Author(s): Strome SE, Sausville EA, Mann D
Abstract Share this page
Several monoclonal antibodies are now in clinical use for cancer therapy, and many others are currently undergoing clinical evaluation. These agents offer unique specificity against key molecular targets on tumor cells or in the tumor microenvironment. The clinical efficacy of monoclonal antibodies is generally attributed to target-specific mechanisms resulting from neutralizing or inhibiting a growth factor or receptor that drives cell proliferation and tumor growth. Several targets, including CD20, human epidermal growth factor receptor 2, vascular endothelial growth factor, and epidermal growth factor receptor, have been validated in specific malignancies on the basis of monoclonal antibody efficacy. However, monoclonal antibodies also have the potential to activate immune-mediated effector functions, including antibody-dependent cell-mediated cytotoxicity and complement-dependent cytotoxicity. These functions result from interactions involving the Fc domain of the antibody, and, consequently, may vary by antibody, isotype, and Fc modification, such as changes in glycosylation. Accordingly, all monoclonal antibodies directed against a given target should not be considered equivalent in their ability to stimulate immune-mediated effector functions.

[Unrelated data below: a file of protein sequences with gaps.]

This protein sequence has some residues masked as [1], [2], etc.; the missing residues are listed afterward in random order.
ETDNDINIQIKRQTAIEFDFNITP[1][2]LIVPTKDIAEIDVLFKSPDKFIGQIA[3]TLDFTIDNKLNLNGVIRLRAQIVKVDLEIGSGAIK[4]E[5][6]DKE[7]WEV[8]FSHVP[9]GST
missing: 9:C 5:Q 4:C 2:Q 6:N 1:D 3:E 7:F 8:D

This article was published in Oncologist
and referenced in Immunotherapy: Open Access